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Lines blur between blogs, newspapers

A marriage made in cyberspace: As traditional media gets 'bloggier,' blogs begin to look more like their traditional forebears.

By Staff Writer for The Christian Science Monitor / September 23, 2009

A marriage made in cyberspace. Only 3.5 percent of news stories appear first in the blogosphere and then percolate into traditional media.

Dan Vasconcellos


When Jon Kleinberg wanted to study how news items bounced around the Internet, he set up an experiment. He tracked phrases in the news at the time – such as Barack Obama’s colorful presidential campaign line about putting “lipstick on a pig” – and traced their use online. For comparison, he split his analysis into two parts: the 20,000 or so “mainstream” news sources, as identified by Google News, and some 1.6 million “blogs.”

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The conclusion: Attention seemed to peak first among the “mainstream” sites – on average about 2-1/2 hours before interest surged in the blogging community.

That finding, released in a paper by Professor Kleinberg and two coauthors in July, needed to be interpreted very carefully because Google’s idea of the “mainstream” press includes numerous sites not affiliated with any newspaper or magazine. This new mainstream encompassed political talk sites such as the Daily Kos and celebrity gossip sites like Gawker and Just Jared. Bloggers appeared on both sides of the ledger.

Kleinberg, a computer scientist at Cornell University in Ithaca, N.Y., remains excited about this “meme-tracking” algorithm and its ability to view news cycles scientifically and discover complex underlying patterns, which he plans to refine. But he also says he probably won’t try to divide “news” and “blog” sites in the future.

“News and blogs now exist on a continuum, so there’s really no such thing as a two-part classification of the world into news and blogs,” he says. “You really have to think about the whole spectrum.”

His conclusion is echoed by close observers of the news world. Rather than any bright line between journalists and bloggers, they say, the picture gets muddier by the minute.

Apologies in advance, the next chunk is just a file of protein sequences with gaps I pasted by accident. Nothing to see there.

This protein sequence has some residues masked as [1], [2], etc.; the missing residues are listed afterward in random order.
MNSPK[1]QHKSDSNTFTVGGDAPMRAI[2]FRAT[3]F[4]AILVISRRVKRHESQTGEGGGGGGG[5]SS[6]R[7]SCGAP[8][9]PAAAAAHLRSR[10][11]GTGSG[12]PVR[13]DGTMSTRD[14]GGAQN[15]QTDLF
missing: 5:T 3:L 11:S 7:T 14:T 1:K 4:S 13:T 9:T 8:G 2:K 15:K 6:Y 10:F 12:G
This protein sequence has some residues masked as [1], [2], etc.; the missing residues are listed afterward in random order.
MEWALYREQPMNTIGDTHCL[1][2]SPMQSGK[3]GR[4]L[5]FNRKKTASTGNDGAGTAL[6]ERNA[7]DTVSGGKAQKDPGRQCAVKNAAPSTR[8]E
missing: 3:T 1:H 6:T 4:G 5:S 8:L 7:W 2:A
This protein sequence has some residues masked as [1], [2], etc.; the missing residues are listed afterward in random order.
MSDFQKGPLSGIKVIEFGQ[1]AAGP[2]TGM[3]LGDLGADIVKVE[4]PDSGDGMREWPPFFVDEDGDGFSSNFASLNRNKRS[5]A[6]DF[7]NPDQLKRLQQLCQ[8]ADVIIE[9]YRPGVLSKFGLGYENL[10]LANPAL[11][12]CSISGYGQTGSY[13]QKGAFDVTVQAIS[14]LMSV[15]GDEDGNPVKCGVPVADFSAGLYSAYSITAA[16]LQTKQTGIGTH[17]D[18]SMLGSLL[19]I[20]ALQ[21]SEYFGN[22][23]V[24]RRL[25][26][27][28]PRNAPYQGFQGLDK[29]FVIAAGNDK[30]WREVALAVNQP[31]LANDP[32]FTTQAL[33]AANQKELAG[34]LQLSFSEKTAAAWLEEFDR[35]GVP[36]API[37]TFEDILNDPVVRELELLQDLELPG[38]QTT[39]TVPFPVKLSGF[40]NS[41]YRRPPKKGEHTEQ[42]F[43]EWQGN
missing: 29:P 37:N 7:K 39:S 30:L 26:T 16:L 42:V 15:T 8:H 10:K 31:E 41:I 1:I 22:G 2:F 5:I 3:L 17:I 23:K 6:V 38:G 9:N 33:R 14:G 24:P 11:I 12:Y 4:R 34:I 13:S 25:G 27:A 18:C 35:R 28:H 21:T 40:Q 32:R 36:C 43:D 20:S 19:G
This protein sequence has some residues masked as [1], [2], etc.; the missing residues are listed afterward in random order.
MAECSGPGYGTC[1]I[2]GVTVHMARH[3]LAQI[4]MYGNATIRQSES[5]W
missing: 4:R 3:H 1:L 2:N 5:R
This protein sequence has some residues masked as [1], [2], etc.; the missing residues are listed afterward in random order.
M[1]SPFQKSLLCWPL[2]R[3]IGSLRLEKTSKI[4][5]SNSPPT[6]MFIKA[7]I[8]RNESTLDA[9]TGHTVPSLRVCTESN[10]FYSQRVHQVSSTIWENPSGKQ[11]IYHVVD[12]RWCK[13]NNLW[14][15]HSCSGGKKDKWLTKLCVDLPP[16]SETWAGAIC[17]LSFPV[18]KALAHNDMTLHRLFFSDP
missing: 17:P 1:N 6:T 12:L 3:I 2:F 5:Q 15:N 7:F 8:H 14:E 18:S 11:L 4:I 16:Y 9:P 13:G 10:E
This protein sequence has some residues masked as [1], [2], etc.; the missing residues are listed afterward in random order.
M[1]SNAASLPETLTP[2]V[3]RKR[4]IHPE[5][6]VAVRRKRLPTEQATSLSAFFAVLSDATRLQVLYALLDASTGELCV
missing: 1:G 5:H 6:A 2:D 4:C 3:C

Not that news seekers are obsessed with the topic. Some argue that only professional journalists notice – or care.

“There’s a lot of confusion between what’s mainstream media and what’s other forms of media,” says Sreenath Sreenivasan, a professor who teaches new media at Columbia University’s school of journalism in New York. But the average person poking around online doesn’t “necessarily focus on that issue,” he says.

“I have friends who get all their news from their Facebook news feed,” he says. They get links to news articles from friends, but they’ll also get news of friends who changed jobs, moved to a new house, or entered a new relationship. “That’s all ‘news’ to them,” Dr. Sreenivasan says. It’s not about mainstream versus nonmainstream. It’s all about, “What is news to me?” he says.

Rather than relying on familiar news organizations, people are more apt to trust their friends’ judgment. People may not even notice where the news item originated. “If my friend Jim sent me this article, I’m going to trust it more because he sent it to me,” Sreenivasan says.

“The best newspapers are going to end up looking like the best blogs, and the best blogs are going to end up looking a lot like the best newspapers,” predicted a 20-something new-media prodigy named Garrett Graff five years ago. Now, “that’s virtually happened,” Mr. Graff says. In 2005, he made news as the first blogger ever to be issued credentials as part of the White House press corps. This month, he takes over as editor in chief of long-established Washingtonian magazine, with 400,000 monthly readers of print and 400,000 more online.